Tuesday, September 11, 2007

- Where were you on 9-11

Six years ago today I was at home in my house in Westchester, drinking my coffee and reading FreeRepublic. My startup company had run out of money, and I had been interviewing for jobs, but I had nothing set for that day. The Friday before, I had interviewed at an investment bank in the north tower of the World Trade Center for a senior job in their research department. The interview went well, and I was expecting a callback. I still have the security ID they would generate for you in the lobby with your photo printed on it. It clearly says, World Trade Center, September 7th, 2001.

When the first plane hit, everyone seemed to think it was an accident. I guess I expected that some little private plane had gotten out of control somehow. I got up from my desk, and went into the living room, where my mother in law had turned on CNN. I knew right away that no small plane could have made a gash in the building that size. When my wife came down the stairs holding our 16 month old daughter, she could only stand there with her mouth open. But when the second plane hit on live TV, she forgot herself for a minute and said “Holy S**T”. Our daughter immediately repeated her words, so the first and only time I’ve ever heard my daughter swear, was on September 11th, 2001, just after the second plane hit.

We stood there transfixed while the bodies started to fall from the broken windows. And by the time the towers crumbled into dust, we all knew it was Muslims. CNN had shown footage of the pentagon, and the Palestinian women ululating in delight over the death of so many innocent Americans. More than anything else, that’s the image that sticks with me today. Maybe I’ve blocked out the rest of the horror, but that image of the women dancing and celebrating because of the death of innocent people really got to me.








Everyone I had interviewed with just 4 days before was killed. A man I had known since high school was among them. He left a wife and three daughters, all under 10. He didn’t do anything to anyone that day except go to work. He didn’t sign up for the Jihad, he probably didn’t even know what it meant. He was just a guy trying to pay his mortgage, keep his wife from being angry with him, and still manage to squeeze in a round or two of golf every now and then. Now he was dead, and this woman on my TV was deliriously happy because of it. It takes an awful lot to fix a society that is as screwed up as all that.

As soon as they lifted the travel restriction and opened the city again I went straight downtown. I had worked near the Stock exchange for most of my career and used to commute through the trade center from Hoboken. In fact, it was then that I missed the first trade center bombing by ½ an hour. We've all heard what it was like after, with the photos on the church wall, and the wreckage everywhere. The dust in front of my old office at 1 Chase plaza was still six inches deep, and that was over 1/2 mile away. And that's the only thing I've never heard described well... the unbelievable scope of the destruction.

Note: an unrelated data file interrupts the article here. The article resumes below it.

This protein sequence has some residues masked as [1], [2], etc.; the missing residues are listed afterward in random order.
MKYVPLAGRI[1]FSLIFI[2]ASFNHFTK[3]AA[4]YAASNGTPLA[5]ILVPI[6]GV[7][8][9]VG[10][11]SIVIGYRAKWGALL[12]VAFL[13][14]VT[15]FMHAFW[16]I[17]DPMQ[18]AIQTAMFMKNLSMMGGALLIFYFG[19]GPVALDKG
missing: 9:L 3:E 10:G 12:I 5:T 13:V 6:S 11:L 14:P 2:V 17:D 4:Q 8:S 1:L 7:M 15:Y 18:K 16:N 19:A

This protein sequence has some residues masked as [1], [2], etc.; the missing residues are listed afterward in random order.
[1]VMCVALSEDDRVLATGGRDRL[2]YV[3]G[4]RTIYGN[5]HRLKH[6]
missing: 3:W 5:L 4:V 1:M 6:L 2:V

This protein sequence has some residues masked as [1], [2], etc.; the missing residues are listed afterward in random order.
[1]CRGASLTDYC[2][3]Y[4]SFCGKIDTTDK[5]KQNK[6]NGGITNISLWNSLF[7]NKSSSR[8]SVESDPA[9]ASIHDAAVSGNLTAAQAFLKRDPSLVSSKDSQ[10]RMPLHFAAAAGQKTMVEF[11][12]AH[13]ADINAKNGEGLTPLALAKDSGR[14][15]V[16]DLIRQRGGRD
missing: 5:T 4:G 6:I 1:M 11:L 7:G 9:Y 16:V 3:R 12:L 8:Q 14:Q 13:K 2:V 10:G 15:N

For those that had never been in or near them it’s difficult to describe what an overpowering sight the towers were. They weren’t like buildings they were like a mountain. Their base covered up acres, 50,000 people worked in them, and a million commuted through them every day. You could go indoors at the Church street subway, and not go outside again until you hit the Hudson River, nearly 3/4 a mile away. But when they were torn away, it was as if someone had come along and moved the Rocky Mountains east into the middle of Kansas leaving a big empty flat spot in Colorado where they used to be. It felt that big. and it still does.

The most chilling part for me now is that the PATH station which used to be in the sub-sub-basement of the worlds largest building has been totally rebuilt, exactly where it was. Only now, it has sunshine on it. As I said I had commuted through it for years, and to see it so complete but without the massive structure which used to be above it, always leaves me choked up. In a way, I think leaving the hole as it is would be the perfect monument. A reminder that no matter what we build, some 15th century psychotic can use our own civilization to tear it down, unless we stop them. The tools of their withered and dusty civilization could never have destroyed those building. They had to use our planes to do it.

I still maintain that the Arab world will eventually reform itself, but it will take a long time and probably require an enormous shock. And when the Iranians test their first nuclear weapon, they may very well get it. But in the end I think the western world has already won, it’s just a matter of how much pain we endure and how much we must inflict before it all comes to pass. Until then though, it’s that image of delirious joy because of innocent death that sticks with me. Because of the ideals of the western world we don’t enjoy killing, but sometimes view it as necessary. And until the same can be said of the Arab world, things don’t look like they’ll change to me.

In the meantime:

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